The National School Nutrition Programme was introduced as part of the Reconstruction and Development Programme and it remains flagship programme of the Department of Education. It provides one nutritious meal to all learners in poorer primary and secondary schools. The objective is to provide nutritious meals to learners to help improve their ability to learn.
By bringing more land into productive use through greater access the country can expand agricultural activities and bring about more meaningful growth. Government therefore supports a land restitution and redistribution process which enhances agricultural production and investment in the land. Research chair in poverty, land and agrarian studies at the University of the Western Cape, Ben Cousins said: “Agriculture does have such potential but only if large areas of farmland are redistributed to smallholder farmers. Around 14 million new jobs and livelihood opportunities can be generated over the next 15 years through a combination of government support for agriculture and the redistribution of 487 million hectares.”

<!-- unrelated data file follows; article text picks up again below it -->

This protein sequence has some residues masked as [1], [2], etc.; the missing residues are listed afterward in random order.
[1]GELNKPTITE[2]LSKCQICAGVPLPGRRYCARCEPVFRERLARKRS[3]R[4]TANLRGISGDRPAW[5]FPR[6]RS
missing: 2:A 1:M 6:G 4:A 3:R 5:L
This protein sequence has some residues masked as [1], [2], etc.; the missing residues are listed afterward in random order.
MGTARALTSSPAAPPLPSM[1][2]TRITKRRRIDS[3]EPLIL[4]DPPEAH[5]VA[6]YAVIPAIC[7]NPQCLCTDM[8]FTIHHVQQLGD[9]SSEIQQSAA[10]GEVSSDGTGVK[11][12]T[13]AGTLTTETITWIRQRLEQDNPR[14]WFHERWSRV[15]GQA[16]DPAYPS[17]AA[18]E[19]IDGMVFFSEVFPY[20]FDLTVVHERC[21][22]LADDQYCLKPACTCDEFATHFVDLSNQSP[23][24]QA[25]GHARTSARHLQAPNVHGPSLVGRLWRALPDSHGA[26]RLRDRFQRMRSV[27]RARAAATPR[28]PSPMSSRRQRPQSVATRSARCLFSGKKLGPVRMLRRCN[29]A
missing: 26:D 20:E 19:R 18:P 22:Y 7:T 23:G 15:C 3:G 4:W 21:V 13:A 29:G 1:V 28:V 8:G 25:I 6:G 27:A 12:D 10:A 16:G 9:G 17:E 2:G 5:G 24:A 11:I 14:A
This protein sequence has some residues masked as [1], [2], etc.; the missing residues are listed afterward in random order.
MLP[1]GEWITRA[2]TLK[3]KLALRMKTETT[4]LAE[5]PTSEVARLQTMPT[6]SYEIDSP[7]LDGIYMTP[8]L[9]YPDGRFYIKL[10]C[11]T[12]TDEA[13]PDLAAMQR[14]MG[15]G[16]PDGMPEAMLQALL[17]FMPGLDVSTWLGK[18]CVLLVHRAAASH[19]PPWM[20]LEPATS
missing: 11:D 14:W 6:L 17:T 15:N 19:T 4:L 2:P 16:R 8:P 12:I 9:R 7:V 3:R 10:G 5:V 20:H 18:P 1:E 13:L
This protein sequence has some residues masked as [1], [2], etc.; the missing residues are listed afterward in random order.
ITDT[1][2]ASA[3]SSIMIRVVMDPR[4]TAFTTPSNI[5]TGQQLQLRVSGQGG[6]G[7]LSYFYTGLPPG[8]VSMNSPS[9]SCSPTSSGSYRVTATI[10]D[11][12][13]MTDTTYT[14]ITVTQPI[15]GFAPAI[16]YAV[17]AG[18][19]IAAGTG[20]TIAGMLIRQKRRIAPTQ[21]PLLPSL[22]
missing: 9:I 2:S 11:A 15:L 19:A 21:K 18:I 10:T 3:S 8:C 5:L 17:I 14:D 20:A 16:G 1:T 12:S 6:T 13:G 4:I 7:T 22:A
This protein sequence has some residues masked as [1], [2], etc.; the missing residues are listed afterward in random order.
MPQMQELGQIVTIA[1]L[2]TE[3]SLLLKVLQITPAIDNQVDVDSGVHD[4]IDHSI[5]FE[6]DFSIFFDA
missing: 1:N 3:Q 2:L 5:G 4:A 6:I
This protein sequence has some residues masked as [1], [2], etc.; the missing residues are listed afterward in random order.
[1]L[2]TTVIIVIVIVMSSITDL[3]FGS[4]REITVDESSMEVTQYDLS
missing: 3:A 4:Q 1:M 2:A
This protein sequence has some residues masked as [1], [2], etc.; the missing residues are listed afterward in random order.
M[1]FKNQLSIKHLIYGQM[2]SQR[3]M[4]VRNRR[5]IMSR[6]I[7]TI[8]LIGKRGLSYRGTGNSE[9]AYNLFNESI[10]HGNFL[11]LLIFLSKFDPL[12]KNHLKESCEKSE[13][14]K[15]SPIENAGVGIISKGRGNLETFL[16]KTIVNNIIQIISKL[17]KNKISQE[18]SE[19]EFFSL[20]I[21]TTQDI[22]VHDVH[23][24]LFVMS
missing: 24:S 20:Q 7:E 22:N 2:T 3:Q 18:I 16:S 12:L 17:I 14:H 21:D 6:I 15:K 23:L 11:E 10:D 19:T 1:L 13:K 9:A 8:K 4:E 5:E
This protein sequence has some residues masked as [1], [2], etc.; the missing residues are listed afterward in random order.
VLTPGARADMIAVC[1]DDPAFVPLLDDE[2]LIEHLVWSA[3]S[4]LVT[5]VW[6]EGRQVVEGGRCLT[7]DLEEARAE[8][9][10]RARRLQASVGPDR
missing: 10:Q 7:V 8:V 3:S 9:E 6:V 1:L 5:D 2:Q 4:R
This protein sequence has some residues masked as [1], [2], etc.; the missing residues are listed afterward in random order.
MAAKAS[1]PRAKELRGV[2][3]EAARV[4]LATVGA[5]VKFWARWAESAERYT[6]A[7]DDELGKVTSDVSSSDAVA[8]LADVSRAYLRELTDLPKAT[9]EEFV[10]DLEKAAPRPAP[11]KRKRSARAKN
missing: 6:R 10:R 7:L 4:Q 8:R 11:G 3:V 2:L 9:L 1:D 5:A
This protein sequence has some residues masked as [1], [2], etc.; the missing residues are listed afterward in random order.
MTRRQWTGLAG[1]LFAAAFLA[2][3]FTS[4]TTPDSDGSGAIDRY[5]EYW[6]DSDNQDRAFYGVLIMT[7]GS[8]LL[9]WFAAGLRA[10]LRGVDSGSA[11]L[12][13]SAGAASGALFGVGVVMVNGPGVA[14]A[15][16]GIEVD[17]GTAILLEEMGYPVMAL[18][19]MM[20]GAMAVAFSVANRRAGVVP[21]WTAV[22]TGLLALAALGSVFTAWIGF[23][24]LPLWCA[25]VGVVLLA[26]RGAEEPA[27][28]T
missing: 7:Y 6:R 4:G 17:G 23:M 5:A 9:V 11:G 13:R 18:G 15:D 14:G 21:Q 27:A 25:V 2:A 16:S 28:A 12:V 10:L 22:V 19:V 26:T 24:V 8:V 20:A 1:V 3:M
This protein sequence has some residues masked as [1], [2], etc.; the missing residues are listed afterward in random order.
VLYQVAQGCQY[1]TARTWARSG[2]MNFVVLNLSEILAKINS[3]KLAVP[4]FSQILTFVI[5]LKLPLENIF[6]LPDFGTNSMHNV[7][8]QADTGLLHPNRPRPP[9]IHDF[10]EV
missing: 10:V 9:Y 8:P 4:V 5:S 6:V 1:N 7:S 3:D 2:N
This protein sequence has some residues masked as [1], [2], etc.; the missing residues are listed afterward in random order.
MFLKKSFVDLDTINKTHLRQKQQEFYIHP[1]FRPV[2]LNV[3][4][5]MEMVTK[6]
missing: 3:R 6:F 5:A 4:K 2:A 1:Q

Government is already providing support to beneficiaries of land redistribution through financing, training, market access, irrigation and the provision of seeds, fertiliser and equipment, all of which contribute to the sustainability of emerging agricultural enterprises. It will therefore continue to accelerate the pace of land reform within the framework of the Constitution of the Republic of South Africa, respective legislation and according to the rule of law.
Government will at all times act in the best interest of our nation. The current parliamentary processes to address land dispossession, rural development and food security will help provided a clear direction on land reform. The proposed Constitutional amendment seeks to clarify and reinforce the fundamental principles of the property clause, which, among other things, prohibits the arbitrary deprivation of property and holds that expropriation is possible in the public interest subject to just and equitable compensation.